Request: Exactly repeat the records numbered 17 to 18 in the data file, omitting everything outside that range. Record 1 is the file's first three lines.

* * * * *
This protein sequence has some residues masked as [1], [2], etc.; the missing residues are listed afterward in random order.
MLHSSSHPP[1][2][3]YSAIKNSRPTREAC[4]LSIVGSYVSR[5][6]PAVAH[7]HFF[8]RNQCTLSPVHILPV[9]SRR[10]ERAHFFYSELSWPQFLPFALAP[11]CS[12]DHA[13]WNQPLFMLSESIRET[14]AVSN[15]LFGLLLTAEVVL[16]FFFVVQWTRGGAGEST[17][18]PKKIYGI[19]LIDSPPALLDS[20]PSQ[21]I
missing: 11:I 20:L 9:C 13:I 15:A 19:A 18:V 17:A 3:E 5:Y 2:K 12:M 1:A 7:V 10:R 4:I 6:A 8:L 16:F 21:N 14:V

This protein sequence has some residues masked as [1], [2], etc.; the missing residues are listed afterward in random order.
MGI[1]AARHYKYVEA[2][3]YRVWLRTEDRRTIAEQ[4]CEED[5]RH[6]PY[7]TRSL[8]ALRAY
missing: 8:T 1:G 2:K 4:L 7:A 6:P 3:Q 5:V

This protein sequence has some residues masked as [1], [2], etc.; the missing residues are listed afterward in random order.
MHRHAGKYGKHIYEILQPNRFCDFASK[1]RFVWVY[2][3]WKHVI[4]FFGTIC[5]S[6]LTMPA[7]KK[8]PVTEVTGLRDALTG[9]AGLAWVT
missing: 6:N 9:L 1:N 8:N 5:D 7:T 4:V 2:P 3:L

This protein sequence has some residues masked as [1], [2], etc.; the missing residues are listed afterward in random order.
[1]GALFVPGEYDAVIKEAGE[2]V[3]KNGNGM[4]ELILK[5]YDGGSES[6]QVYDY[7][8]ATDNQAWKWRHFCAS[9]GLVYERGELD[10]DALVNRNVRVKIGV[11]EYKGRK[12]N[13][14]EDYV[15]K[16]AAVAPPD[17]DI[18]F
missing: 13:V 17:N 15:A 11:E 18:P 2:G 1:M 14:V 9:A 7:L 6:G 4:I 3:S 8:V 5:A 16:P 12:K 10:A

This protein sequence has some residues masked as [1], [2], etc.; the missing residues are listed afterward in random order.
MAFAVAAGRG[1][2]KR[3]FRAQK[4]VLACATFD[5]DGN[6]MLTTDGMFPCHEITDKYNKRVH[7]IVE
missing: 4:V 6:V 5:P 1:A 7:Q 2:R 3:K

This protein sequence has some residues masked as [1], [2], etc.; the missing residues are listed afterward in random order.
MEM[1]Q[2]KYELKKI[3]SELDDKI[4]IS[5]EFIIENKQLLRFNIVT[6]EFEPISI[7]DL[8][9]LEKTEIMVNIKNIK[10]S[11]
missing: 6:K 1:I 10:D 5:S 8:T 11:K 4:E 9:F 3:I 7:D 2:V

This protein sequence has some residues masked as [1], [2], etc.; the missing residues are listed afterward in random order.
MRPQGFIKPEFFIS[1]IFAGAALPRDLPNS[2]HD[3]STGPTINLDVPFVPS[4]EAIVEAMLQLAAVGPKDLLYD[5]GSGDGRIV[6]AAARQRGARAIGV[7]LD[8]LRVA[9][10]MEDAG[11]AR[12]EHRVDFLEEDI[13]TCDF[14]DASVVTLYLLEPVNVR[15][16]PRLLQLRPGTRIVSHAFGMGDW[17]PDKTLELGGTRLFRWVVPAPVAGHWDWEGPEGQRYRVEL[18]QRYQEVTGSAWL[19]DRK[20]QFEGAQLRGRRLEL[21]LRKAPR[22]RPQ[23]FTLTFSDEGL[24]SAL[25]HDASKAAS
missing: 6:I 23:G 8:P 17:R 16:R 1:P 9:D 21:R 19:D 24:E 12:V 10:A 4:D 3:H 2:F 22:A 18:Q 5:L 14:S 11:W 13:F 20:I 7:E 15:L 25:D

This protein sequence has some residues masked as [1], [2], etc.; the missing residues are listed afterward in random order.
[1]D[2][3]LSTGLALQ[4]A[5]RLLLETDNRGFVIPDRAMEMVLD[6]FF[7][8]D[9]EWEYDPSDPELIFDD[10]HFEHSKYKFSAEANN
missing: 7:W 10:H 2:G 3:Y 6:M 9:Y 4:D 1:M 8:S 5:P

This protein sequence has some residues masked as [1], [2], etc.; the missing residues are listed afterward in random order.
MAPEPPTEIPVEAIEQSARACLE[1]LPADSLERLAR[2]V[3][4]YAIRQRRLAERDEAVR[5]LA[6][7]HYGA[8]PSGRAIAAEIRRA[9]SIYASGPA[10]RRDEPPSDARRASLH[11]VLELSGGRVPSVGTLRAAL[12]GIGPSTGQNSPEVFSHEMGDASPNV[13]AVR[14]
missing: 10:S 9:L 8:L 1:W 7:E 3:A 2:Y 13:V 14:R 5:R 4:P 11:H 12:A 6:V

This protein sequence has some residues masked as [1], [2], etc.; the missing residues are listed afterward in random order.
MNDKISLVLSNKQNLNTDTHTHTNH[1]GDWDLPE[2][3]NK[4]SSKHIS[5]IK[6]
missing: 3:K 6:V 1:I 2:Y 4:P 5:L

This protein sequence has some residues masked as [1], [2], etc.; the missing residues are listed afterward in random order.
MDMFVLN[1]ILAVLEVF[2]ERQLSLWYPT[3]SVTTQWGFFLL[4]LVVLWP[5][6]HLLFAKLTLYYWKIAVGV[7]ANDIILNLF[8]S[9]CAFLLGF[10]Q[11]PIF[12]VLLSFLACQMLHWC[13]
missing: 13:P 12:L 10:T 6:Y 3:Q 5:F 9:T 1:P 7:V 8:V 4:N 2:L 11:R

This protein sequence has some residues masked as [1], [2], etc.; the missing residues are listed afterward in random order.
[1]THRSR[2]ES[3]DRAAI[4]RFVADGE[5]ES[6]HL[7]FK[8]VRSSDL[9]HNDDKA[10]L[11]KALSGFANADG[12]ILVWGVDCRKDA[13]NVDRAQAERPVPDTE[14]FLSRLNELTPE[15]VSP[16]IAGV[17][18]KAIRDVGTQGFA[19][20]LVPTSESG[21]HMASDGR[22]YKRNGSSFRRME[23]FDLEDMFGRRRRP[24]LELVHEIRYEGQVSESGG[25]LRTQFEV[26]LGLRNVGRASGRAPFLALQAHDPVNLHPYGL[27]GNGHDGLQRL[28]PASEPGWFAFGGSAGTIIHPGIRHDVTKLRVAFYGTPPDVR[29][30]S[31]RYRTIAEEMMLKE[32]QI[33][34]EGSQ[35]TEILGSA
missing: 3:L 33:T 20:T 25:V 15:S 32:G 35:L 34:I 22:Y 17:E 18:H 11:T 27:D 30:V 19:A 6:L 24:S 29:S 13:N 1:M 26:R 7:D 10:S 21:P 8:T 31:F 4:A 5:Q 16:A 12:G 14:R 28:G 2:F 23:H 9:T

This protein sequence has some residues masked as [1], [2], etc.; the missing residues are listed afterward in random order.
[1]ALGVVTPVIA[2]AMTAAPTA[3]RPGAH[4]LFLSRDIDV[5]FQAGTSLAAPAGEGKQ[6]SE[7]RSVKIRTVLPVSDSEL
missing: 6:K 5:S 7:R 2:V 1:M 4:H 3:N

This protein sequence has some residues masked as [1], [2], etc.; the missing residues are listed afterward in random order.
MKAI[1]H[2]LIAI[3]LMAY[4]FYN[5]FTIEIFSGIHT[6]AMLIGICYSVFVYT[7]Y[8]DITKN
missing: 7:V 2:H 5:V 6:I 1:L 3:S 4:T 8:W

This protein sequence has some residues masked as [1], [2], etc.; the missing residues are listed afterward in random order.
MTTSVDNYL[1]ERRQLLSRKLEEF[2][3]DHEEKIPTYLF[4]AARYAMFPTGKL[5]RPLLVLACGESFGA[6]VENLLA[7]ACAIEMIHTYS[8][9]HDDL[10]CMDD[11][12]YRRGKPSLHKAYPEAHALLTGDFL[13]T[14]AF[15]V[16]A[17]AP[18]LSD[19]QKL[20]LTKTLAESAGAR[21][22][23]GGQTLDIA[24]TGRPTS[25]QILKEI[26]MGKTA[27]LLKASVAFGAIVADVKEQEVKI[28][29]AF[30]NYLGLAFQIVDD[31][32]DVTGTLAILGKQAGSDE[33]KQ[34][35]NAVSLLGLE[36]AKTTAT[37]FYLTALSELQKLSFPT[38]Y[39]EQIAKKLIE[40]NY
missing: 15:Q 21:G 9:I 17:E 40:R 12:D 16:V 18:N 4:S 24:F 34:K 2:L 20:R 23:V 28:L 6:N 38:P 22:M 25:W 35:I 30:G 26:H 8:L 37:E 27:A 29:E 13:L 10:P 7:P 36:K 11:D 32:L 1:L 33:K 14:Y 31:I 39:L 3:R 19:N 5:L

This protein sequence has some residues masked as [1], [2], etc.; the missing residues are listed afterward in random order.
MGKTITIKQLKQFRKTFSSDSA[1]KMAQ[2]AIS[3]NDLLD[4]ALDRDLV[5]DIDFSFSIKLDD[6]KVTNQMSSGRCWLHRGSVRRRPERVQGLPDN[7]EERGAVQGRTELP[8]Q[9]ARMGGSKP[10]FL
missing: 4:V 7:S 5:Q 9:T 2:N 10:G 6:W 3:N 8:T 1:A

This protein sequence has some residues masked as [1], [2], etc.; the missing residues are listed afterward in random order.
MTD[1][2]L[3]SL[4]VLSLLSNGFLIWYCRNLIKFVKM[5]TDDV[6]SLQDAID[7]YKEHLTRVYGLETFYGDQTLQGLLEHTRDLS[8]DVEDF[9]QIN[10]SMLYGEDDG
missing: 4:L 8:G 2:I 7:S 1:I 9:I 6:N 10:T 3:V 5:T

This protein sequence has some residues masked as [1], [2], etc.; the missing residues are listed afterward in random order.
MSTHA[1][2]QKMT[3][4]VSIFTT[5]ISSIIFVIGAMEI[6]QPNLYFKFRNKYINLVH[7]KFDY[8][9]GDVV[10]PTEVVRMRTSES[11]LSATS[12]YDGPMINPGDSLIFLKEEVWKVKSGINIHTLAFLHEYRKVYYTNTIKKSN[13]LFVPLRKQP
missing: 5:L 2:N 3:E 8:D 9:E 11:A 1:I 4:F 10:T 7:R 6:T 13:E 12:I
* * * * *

This protein sequence has some residues masked as [1], [2], etc.; the missing residues are listed afterward in random order.
MTD[1][2]L[3]SL[4]VLSLLSNGFLIWYCRNLIKFVKM[5]TDDV[6]SLQDAID[7]YKEHLTRVYGLETFYGDQTLQGLLEHTRDLS[8]DVEDF[9]QIN[10]SMLYGEDDG
missing: 4:L 8:G 2:I 7:S 1:I 9:I 6:N 10:T 3:V 5:T

This protein sequence has some residues masked as [1], [2], etc.; the missing residues are listed afterward in random order.
MSTHA[1][2]QKMT[3][4]VSIFTT[5]ISSIIFVIGAMEI[6]QPNLYFKFRNKYINLVH[7]KFDY[8][9]GDVV[10]PTEVVRMRTSES[11]LSATS[12]YDGPMINPGDSLIFLKEEVWKVKSGINIHTLAFLHEYRKVYYTNTIKKSN[13]LFVPLRKQP
missing: 5:L 2:N 3:E 8:D 9:E 11:A 1:I 4:F 10:T 7:R 6:T 13:E 12:I